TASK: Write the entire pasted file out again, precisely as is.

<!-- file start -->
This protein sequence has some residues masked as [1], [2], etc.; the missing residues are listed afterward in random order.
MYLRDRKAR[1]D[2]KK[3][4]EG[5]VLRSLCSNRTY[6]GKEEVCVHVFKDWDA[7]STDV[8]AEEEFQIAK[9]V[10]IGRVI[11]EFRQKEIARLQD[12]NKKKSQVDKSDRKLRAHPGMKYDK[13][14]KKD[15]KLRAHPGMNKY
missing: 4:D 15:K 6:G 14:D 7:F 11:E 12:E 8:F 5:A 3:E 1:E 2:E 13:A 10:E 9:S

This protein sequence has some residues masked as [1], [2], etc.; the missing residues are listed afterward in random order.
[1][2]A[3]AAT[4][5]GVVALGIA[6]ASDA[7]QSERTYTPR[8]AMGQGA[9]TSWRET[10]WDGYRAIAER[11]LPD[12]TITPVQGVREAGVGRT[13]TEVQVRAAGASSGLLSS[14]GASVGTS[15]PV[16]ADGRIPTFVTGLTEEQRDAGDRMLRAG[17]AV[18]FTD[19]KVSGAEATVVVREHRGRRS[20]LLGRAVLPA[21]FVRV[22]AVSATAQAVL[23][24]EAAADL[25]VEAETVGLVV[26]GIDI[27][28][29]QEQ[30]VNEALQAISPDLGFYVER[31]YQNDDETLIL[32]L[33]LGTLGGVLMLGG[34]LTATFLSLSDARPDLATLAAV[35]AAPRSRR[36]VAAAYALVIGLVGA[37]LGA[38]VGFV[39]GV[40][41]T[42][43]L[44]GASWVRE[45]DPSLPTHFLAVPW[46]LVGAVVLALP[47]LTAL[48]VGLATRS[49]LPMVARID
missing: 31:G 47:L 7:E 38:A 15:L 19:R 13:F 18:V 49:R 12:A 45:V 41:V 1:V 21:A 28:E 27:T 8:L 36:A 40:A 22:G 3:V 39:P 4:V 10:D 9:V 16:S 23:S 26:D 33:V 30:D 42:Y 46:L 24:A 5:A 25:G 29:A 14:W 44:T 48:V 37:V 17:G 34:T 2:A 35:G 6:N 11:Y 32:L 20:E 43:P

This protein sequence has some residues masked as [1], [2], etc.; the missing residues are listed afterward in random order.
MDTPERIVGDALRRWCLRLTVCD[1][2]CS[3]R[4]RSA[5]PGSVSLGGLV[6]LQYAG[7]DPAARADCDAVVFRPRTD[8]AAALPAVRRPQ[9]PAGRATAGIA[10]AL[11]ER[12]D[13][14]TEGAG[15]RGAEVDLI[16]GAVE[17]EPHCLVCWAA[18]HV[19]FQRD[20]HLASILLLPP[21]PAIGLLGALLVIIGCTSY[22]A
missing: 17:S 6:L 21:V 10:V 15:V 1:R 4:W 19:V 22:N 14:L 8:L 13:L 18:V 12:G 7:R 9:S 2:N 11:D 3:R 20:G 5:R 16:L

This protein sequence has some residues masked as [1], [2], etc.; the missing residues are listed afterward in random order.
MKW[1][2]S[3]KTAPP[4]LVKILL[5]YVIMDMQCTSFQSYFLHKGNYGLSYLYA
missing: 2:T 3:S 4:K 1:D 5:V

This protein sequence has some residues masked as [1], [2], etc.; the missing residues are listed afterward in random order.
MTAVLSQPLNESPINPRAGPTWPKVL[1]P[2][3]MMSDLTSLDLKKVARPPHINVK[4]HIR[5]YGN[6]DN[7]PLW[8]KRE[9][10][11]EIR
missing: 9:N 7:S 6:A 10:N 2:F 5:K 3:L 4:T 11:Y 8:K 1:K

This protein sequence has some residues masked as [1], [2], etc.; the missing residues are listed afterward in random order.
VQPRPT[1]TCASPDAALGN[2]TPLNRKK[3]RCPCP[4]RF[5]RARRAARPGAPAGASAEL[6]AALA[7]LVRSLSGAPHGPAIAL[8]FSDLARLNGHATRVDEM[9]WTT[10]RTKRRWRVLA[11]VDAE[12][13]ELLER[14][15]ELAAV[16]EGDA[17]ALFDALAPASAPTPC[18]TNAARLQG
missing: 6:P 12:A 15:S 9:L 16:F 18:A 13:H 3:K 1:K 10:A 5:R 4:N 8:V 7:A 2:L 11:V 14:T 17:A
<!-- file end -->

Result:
This protein sequence has some residues masked as [1], [2], etc.; the missing residues are listed afterward in random order.
MYLRDRKAR[1]D[2]KK[3][4]EG[5]VLRSLCSNRTY[6]GKEEVCVHVFKDWDA[7]STDV[8]AEEEFQIAK[9]V[10]IGRVI[11]EFRQKEIARLQD[12]NKKKSQVDKSDRKLRAHPGMKYDK[13][14]KKD[15]KLRAHPGMNKY
missing: 4:D 15:K 6:G 14:D 7:F 11:E 12:E 8:F 5:A 3:E 1:E 2:E 13:A 10:E 9:S

This protein sequence has some residues masked as [1], [2], etc.; the missing residues are listed afterward in random order.
[1][2]A[3]AAT[4][5]GVVALGIA[6]ASDA[7]QSERTYTPR[8]AMGQGA[9]TSWRET[10]WDGYRAIAER[11]LPD[12]TITPVQGVREAGVGRT[13]TEVQVRAAGASSGLLSS[14]GASVGTS[15]PV[16]ADGRIPTFVTGLTEEQRDAGDRMLRAG[17]AV[18]FTD[19]KVSGAEATVVVREHRGRRS[20]LLGRAVLPA[21]FVRV[22]AVSATAQAVL[23][24]EAAADL[25]VEAETVGLVV[26]GIDI[27][28][29]QEQ[30]VNEALQAISPDLGFYVER[31]YQNDDETLIL[32]L[33]LGTLGGVLMLGG[34]LTATFLSLSDARPDLATLAAV[35]AAPRSRR[36]VAAAYALVIGLVGA[37]LGA[38]VGFV[39]GV[40][41]T[42][43]L[44]GASWVRE[45]DPSLPTHFLAVPW[46]LVGAVVLALP[47]LTAL[48]VGLATRS[49]LPMVARID
missing: 31:G 47:L 7:E 38:A 15:L 19:R 13:F 18:V 49:R 12:A 45:V 41:V 1:V 21:A 28:E 27:T 8:L 36:A 40:A 22:G 3:V 39:P 4:V 10:D 9:V 16:S 23:S 26:D 33:V 30:D 42:Y 46:L 24:A 5:A 25:G 29:A 14:W 44:T 48:V 37:V 17:G 34:T 2:A 35:G 6:N 11:Y 32:L 20:E 43:P

This protein sequence has some residues masked as [1], [2], etc.; the missing residues are listed afterward in random order.
MDTPERIVGDALRRWCLRLTVCD[1][2]CS[3]R[4]RSA[5]PGSVSLGGLV[6]LQYAG[7]DPAARADCDAVVFRPRTD[8]AAALPAVRRPQ[9]PAGRATAGIA[10]AL[11]ER[12]D[13][14]TEGAG[15]RGAEVDLI[16]GAVE[17]EPHCLVCWAA[18]HV[19]FQRD[20]HLASILLLPP[21]PAIGLLGALLVIIGCTSY[22]A
missing: 17:S 6:L 21:V 10:V 15:V 1:R 4:W 19:V 22:N 14:L 8:L 13:L 18:V 12:G 7:R 9:S 2:N 11:D 3:R 20:G 5:R 16:L

This protein sequence has some residues masked as [1], [2], etc.; the missing residues are listed afterward in random order.
MKW[1][2]S[3]KTAPP[4]LVKILL[5]YVIMDMQCTSFQSYFLHKGNYGLSYLYA
missing: 2:T 3:S 4:K 1:D 5:V

This protein sequence has some residues masked as [1], [2], etc.; the missing residues are listed afterward in random order.
MTAVLSQPLNESPINPRAGPTWPKVL[1]P[2][3]MMSDLTSLDLKKVARPPHINVK[4]HIR[5]YGN[6]DN[7]PLW[8]KRE[9][10][11]EIR
missing: 9:N 7:S 6:A 10:N 2:F 5:K 3:L 4:T 11:Y 8:K 1:K

This protein sequence has some residues masked as [1], [2], etc.; the missing residues are listed afterward in random order.
VQPRPT[1]TCASPDAALGN[2]TPLNRKK[3]RCPCP[4]RF[5]RARRAARPGAPAGASAEL[6]AALA[7]LVRSLSGAPHGPAIAL[8]FSDLARLNGHATRVDEM[9]WTT[10]RTKRRWRVLA[11]VDAE[12][13]ELLER[14][15]ELAAV[16]EGDA[17]ALFDALAPASAPTPC[18]TNAARLQG
missing: 6:P 12:A 15:S 9:L 16:F 18:A 13:H 3:K 1:K 10:A 5:R 4:N 8:V 7:A 2:L 11:V 14:T 17:A